“The bill that was passed, it gives the legislature some ability to slow it down and politicize it a little bit,” Mr. Vitali said. “But at the end of the day, if you have people committed in the Wolf administration to get a good plan done, they’re going to do it.”
Aliya Haq, climate change special projects director for the New York-based Natural Resources Defense Council, said their interpretation of the Pennsylvania law allows the DEP to submit a state implementation plan without legislative approval. Ms. Haq said the DEP has to address the concerns of the legislature, but it ultimately can submit the plan without legislative approval.
Others in Pennsylvania disagree with this interpretation, notably Patrick Henderson, Gov. Corbett’s energy executive, who told E&E Publishing in an email that “in the absence of successfully winning approval from the General Assembly, there is no authority to submit a state plan to EPA.”
The Exchange Council model requires legislative approval before submission.
“The [Exchange Council] model is written in a way that the legislature could disapprove the plan forever,” Ms. Haq said. “That could create a real obstruction to the state agency working with the EPA. That’s problematic.”
The Exchange Council says elected officials from 32 states publicly opposed the EPA’s Clean Power Plan during the agency’s open comment period. But it is unlikely the EPA would reverse course before June.
That leaves states in a strange position — to enact regulations that they publicly oppose or do nothing and let the EPA impose its own rules on the state. It is a similar dilemma to what states faced when the Affordable Care Act came in effect and conservative state politicians let the federal government set up health exchanges in each state instead of crafting their own.
Mr. Eick doesn’t see it that way. He disagrees with the notion that the EPA plan gives states a lot of flexibility to craft regulations, but he said there is more flexibility than states would have if the EPA imposed specific regulations on a state-by-state basis.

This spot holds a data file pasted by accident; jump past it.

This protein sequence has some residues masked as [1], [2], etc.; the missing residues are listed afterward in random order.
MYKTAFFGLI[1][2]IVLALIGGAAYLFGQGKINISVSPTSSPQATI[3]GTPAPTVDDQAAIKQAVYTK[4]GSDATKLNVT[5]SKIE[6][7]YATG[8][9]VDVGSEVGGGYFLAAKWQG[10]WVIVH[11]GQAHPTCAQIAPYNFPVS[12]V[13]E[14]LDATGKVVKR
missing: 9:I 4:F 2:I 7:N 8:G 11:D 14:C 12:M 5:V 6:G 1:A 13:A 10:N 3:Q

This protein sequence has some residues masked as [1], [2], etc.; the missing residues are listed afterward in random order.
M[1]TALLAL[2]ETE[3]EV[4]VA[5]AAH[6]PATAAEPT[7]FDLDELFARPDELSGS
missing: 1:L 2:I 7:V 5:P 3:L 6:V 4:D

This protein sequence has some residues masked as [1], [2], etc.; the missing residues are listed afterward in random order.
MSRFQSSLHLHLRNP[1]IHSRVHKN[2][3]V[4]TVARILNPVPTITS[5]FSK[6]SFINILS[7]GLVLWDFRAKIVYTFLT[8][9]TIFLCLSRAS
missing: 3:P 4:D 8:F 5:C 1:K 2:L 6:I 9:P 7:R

“A state plan would be preferable to a federal plan,” he said.
But Ms. Haq said other organizations are trying to encourage states to ignore the EPA and force the federal government to do the work for them. That’s a concern for the NRDC.
Individual states have the best ideas for ways to reduce carbon emissions in their own backyard, she said. And she worries the EPA could become overburdened if it is required to craft implementation plans for numerous states.
“If enough states don’t submit plans, they might need to overhaul the proposal,” Ms. Haq said. “We want to see as many states as possible submit plans. We know some states will not, just based on politics. They won’t want to cooperate with EPA.”
It’s not just legislators who will be involved with the plan. Both Ms. Haq and Mr. Eick expect the courts to get involved as the EPA plan takes shape.
“This is a regulation where there’s going to be a great deal of litigation,” Mr. Eick said.
Michael Sanserino: firstname.lastname@example.org, 412-263-1969 and Twitter @msanserino.
An earlier version of this article misidentified state Rep. Pam Snyder’s party affiliation. She is a Democrat.